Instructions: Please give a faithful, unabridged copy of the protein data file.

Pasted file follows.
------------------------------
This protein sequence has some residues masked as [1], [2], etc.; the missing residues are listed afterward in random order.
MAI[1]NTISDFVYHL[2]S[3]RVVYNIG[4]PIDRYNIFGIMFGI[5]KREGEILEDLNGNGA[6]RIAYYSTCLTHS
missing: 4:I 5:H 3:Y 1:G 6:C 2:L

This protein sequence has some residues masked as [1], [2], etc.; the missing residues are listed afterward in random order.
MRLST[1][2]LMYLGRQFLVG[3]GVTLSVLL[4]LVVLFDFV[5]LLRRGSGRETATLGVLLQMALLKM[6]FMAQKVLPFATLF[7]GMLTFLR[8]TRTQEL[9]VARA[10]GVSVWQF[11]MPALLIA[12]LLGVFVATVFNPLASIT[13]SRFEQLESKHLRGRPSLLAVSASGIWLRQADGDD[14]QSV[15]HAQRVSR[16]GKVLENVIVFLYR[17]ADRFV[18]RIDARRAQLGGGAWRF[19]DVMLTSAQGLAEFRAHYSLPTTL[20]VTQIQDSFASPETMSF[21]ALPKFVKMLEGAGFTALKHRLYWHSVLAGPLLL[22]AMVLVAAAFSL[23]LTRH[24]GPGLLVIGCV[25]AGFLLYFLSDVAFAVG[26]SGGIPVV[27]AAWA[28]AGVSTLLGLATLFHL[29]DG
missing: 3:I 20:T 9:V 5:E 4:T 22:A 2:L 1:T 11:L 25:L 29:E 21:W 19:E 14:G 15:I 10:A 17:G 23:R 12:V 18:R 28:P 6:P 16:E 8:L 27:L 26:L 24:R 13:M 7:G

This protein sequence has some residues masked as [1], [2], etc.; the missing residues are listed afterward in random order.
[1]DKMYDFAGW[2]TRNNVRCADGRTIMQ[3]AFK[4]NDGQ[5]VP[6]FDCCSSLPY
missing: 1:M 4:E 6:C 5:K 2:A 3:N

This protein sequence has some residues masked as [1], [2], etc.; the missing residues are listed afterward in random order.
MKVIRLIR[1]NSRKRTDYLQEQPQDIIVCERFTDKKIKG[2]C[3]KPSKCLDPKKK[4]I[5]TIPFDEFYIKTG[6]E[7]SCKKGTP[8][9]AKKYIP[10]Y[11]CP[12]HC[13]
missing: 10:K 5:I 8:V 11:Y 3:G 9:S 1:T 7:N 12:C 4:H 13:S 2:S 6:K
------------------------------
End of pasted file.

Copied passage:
This protein sequence has some residues masked as [1], [2], etc.; the missing residues are listed afterward in random order.
MAI[1]NTISDFVYHL[2]S[3]RVVYNIG[4]PIDRYNIFGIMFGI[5]KREGEILEDLNGNGA[6]RIAYYSTCLTHS
missing: 4:I 5:H 3:Y 1:G 6:C 2:L

This protein sequence has some residues masked as [1], [2], etc.; the missing residues are listed afterward in random order.
MRLST[1][2]LMYLGRQFLVG[3]GVTLSVLL[4]LVVLFDFV[5]LLRRGSGRETATLGVLLQMALLKM[6]FMAQKVLPFATLF[7]GMLTFLR[8]TRTQEL[9]VARA[10]GVSVWQF[11]MPALLIA[12]LLGVFVATVFNPLASIT[13]SRFEQLESKHLRGRPSLLAVSASGIWLRQADGDD[14]QSV[15]HAQRVSR[16]GKVLENVIVFLYR[17]ADRFV[18]RIDARRAQLGGGAWRF[19]DVMLTSAQGLAEFRAHYSLPTTL[20]VTQIQDSFASPETMSF[21]ALPKFVKMLEGAGFTALKHRLYWHSVLAGPLLL[22]AMVLVAAAFSL[23]LTRH[24]GPGLLVIGCV[25]AGFLLYFLSDVAFAVG[26]SGGIPVV[27]AAWA[28]AGVSTLLGLATLFHL[29]DG
missing: 3:I 20:T 9:V 5:E 4:T 22:A 2:L 1:T 11:L 25:L 29:E 21:W 19:E 14:G 15:I 10:A 17:G 23:R 12:V 18:R 28:P 6:P 16:E 8:L 27:L 26:L 24:R 13:M 7:G

This protein sequence has some residues masked as [1], [2], etc.; the missing residues are listed afterward in random order.
[1]DKMYDFAGW[2]TRNNVRCADGRTIMQ[3]AFK[4]NDGQ[5]VP[6]FDCCSSLPY
missing: 1:M 4:E 6:C 5:K 2:A 3:N

This protein sequence has some residues masked as [1], [2], etc.; the missing residues are listed afterward in random order.
MKVIRLIR[1]NSRKRTDYLQEQPQDIIVCERFTDKKIKG[2]C[3]KPSKCLDPKKK[4]I[5]TIPFDEFYIKTG[6]E[7]SCKKGTP[8][9]AKKYIP[10]Y[11]CP[12]HC[13]
missing: 10:K 5:I 8:V 11:Y 3:G 9:S 1:T 7:N 12:C 4:H 13:S 2:S 6:K